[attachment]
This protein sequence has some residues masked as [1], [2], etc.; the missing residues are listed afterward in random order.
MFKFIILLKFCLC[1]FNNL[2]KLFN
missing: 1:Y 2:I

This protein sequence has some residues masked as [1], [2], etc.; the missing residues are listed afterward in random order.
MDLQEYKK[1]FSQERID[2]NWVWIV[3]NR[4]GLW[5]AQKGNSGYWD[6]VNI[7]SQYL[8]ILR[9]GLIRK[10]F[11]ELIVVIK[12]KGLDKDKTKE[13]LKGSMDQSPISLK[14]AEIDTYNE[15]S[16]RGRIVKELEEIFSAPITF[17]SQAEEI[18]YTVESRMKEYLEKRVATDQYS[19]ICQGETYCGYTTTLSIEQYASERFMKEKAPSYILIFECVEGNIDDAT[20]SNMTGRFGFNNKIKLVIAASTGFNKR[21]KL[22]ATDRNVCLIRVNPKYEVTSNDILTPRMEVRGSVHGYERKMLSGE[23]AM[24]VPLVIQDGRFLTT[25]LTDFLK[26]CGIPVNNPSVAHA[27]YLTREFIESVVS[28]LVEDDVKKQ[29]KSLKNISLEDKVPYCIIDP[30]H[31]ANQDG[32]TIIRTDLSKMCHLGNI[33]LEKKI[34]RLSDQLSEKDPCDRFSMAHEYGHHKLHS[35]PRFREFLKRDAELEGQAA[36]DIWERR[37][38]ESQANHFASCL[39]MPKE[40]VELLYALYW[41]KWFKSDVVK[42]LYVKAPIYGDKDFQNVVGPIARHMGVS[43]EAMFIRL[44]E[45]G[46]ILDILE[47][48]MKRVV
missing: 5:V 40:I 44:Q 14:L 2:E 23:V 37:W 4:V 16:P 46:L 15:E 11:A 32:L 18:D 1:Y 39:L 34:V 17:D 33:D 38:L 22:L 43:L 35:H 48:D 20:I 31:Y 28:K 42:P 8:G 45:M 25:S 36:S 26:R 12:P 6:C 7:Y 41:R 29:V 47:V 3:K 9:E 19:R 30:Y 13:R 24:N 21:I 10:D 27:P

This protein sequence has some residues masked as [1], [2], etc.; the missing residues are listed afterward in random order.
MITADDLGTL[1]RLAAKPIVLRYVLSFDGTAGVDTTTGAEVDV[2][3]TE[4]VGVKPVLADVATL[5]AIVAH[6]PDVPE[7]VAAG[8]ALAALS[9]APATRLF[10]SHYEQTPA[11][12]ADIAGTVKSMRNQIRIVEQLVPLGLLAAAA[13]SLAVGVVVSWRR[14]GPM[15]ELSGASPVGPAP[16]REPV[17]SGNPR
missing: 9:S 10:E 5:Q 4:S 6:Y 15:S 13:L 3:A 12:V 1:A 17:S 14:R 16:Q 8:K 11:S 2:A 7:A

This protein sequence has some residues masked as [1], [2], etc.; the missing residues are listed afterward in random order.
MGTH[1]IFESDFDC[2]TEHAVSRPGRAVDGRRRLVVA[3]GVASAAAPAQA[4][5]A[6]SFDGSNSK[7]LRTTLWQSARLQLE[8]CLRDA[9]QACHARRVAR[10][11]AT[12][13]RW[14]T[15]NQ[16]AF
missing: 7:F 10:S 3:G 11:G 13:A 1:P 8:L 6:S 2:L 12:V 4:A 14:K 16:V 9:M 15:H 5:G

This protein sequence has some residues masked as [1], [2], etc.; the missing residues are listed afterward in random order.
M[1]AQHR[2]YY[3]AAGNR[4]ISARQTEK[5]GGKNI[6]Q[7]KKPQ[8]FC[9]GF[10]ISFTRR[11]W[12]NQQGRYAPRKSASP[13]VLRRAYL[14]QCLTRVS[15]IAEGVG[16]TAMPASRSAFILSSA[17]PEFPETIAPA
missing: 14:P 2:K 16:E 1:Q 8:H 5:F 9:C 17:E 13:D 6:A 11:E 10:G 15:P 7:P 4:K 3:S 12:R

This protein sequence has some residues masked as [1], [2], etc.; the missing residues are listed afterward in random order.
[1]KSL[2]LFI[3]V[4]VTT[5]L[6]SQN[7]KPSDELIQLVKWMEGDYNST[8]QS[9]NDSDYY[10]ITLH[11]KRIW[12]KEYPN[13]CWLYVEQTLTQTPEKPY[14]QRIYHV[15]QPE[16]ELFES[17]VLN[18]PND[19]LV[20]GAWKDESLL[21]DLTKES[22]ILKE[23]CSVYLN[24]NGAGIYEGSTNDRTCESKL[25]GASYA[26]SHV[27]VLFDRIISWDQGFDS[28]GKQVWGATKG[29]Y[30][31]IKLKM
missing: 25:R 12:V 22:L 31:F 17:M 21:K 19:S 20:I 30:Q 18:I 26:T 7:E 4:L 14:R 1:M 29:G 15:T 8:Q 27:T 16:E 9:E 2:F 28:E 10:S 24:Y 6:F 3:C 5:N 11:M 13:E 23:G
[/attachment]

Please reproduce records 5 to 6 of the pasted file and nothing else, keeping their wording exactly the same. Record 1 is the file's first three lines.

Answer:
This protein sequence has some residues masked as [1], [2], etc.; the missing residues are listed afterward in random order.
M[1]AQHR[2]YY[3]AAGNR[4]ISARQTEK[5]GGKNI[6]Q[7]KKPQ[8]FC[9]GF[10]ISFTRR[11]W[12]NQQGRYAPRKSASP[13]VLRRAYL[14]QCLTRVS[15]IAEGVG[16]TAMPASRSAFILSSA[17]PEFPETIAPA
missing: 14:P 2:K 16:E 1:Q 8:H 5:F 9:C 17:E 13:D 6:A 11:E 10:G 15:P 7:P 4:K 3:S 12:R

This protein sequence has some residues masked as [1], [2], etc.; the missing residues are listed afterward in random order.
[1]KSL[2]LFI[3]V[4]VTT[5]L[6]SQN[7]KPSDELIQLVKWMEGDYNST[8]QS[9]NDSDYY[10]ITLH[11]KRIW[12]KEYPN[13]CWLYVEQTLTQTPEKPY[14]QRIYHV[15]QPE[16]ELFES[17]VLN[18]PND[19]LV[20]GAWKDESLL[21]DLTKES[22]ILKE[23]CSVYLN[24]NGAGIYEGSTNDRTCESKL[25]GASYA[26]SHV[27]VLFDRIISWDQGFDS[28]GKQVWGATKG[29]Y[30][31]IKLKM
missing: 25:R 12:V 22:L 31:F 17:M 21:K 19:S 20:I 30:Q 18:I 26:T 7:E 4:L 14:R 1:M 29:G 15:T 8:Q 27:T 16:E 9:E 2:F 28:E 10:S 24:Y 6:F 3:C 5:N 11:M 13:E 23:G